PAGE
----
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The Question:

What is Festivus?

The Answer:

Festivus is a nondenominational winter holiday which, in its popular form, originated on "The Strike," a 1997 episode of Seinfeld.

Festivus was described as a holiday invented by George's father, Frank Costanza, who had become disgusted with the commercialization of Christmas. Taking place on December 23rd, Festivus was celebrated with an unadorned aluminum pole instead of a tree. The family meal featured the "airing of grievances," in which Frank told the rest of the family how much they had disappointed him in the past year, and ended with the "feats of strength," which usually reduced George to tears.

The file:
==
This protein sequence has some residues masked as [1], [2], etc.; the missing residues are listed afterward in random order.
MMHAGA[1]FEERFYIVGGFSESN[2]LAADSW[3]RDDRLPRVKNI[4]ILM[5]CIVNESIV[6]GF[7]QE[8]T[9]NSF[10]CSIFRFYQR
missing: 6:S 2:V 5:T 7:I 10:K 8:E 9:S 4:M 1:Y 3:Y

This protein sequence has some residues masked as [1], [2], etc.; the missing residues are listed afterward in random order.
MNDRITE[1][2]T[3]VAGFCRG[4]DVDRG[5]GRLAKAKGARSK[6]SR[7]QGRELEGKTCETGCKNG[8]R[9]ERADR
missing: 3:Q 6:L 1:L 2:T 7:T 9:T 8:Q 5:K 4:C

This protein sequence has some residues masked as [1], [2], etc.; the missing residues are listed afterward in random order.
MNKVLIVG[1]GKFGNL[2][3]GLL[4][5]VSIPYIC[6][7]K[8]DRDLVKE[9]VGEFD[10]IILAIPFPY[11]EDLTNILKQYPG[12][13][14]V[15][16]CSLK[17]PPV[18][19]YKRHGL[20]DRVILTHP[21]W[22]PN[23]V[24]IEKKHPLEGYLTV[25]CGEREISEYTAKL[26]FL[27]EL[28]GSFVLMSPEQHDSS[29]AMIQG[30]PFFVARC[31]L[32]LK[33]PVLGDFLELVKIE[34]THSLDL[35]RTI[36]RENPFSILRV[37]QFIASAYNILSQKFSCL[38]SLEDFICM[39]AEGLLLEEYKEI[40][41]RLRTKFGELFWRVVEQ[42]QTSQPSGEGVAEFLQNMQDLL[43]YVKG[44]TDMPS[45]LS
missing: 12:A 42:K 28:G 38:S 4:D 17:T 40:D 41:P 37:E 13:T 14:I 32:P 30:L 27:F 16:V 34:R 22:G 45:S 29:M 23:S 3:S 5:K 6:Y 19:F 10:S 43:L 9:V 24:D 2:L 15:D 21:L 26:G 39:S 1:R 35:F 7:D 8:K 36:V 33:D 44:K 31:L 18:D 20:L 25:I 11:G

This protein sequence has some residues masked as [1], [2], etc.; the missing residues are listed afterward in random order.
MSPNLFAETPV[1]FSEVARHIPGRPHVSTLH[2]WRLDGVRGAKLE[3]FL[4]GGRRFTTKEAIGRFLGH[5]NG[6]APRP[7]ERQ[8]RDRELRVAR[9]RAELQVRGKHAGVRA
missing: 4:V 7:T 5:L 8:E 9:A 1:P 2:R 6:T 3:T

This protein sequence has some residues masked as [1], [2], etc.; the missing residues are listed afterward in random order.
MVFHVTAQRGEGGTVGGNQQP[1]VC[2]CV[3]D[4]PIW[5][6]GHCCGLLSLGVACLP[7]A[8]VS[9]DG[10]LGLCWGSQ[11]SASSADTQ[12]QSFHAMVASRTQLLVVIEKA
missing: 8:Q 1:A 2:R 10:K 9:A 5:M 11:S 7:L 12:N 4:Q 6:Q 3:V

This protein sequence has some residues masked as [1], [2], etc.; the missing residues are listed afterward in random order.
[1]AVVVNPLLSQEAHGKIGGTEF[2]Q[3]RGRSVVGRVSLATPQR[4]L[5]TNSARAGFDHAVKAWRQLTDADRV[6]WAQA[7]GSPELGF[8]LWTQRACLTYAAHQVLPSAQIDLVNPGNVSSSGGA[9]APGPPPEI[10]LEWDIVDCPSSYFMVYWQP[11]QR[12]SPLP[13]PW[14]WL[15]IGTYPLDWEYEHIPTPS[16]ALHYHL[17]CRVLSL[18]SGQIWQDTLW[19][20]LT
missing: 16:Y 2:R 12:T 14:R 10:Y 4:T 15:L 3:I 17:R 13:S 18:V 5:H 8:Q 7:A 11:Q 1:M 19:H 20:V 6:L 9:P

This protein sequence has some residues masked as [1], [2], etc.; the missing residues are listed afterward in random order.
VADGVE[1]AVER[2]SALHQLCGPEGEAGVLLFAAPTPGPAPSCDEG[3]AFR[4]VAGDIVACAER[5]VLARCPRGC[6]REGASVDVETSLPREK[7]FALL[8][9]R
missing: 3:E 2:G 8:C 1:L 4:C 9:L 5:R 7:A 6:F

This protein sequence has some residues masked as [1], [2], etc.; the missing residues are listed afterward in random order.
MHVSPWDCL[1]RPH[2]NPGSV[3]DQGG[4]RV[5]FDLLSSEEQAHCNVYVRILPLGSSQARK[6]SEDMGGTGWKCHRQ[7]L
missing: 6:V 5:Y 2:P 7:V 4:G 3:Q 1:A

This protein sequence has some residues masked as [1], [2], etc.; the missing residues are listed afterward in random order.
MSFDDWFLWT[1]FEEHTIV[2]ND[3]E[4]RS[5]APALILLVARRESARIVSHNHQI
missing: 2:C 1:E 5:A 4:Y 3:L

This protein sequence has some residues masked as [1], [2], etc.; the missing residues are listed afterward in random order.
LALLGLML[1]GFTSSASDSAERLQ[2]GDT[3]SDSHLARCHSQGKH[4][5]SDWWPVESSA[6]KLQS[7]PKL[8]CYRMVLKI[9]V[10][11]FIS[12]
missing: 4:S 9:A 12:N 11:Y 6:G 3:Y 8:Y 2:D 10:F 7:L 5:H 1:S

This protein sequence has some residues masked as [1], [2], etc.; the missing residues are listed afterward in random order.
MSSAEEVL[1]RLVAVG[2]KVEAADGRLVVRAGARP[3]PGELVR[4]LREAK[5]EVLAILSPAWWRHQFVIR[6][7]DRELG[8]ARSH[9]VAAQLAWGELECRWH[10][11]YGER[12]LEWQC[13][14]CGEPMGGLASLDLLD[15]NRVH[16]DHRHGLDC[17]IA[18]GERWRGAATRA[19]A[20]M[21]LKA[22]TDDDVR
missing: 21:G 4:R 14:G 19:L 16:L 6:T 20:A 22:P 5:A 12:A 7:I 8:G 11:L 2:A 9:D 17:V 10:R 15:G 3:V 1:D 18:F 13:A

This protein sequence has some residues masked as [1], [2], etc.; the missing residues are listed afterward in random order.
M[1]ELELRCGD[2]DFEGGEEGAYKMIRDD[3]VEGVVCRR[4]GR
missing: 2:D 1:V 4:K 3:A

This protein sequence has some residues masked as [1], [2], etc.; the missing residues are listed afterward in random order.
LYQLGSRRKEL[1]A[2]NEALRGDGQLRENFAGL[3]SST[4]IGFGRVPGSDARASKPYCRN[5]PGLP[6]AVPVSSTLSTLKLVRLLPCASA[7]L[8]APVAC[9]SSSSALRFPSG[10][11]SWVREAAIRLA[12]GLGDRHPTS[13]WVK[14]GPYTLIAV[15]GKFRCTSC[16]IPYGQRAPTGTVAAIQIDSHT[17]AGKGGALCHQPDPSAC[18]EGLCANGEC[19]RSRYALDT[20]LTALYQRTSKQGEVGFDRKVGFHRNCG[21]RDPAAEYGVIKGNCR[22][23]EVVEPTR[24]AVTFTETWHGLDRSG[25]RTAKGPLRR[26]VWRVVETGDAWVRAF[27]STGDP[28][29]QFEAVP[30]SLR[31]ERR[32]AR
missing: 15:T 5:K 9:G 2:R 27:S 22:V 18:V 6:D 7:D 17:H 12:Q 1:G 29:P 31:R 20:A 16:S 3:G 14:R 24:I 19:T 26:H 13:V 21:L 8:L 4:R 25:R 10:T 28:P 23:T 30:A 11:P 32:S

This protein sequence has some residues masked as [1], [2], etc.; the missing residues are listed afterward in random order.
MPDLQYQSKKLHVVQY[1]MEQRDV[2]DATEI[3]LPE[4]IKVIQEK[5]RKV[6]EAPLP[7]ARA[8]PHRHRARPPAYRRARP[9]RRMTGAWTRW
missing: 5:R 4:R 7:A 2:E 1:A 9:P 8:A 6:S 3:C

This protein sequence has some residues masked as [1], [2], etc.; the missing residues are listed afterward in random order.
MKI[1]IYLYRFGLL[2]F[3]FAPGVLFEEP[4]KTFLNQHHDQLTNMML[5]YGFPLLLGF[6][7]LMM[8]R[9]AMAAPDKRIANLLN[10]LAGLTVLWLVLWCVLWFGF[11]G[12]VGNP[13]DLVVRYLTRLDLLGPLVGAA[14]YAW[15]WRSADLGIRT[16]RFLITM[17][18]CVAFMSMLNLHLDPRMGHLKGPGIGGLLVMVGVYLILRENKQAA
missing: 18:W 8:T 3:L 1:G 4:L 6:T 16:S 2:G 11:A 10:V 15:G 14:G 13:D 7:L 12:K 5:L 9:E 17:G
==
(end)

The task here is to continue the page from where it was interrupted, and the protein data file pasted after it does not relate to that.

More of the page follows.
The holiday is now celebrated by a number of Seinfeld fans, either out of devotion to the show, or out of a sense of absurdity, or because it provides an alternative to more established winter holidays that is utterly devoid of religious or political significance. Some celebrate it on Dec. 23; others on more convenient dates during the season.

The writers of Seinfeld loosely based the holiday on the Festivus celebrations created by the father of Dan O'Keefe, a writer on the show. This original Festivus occurred sporadically throughout the year, and did include the airing of grievances. It otherwise bears little resemblance to the Costanzas' version.

—The Editors


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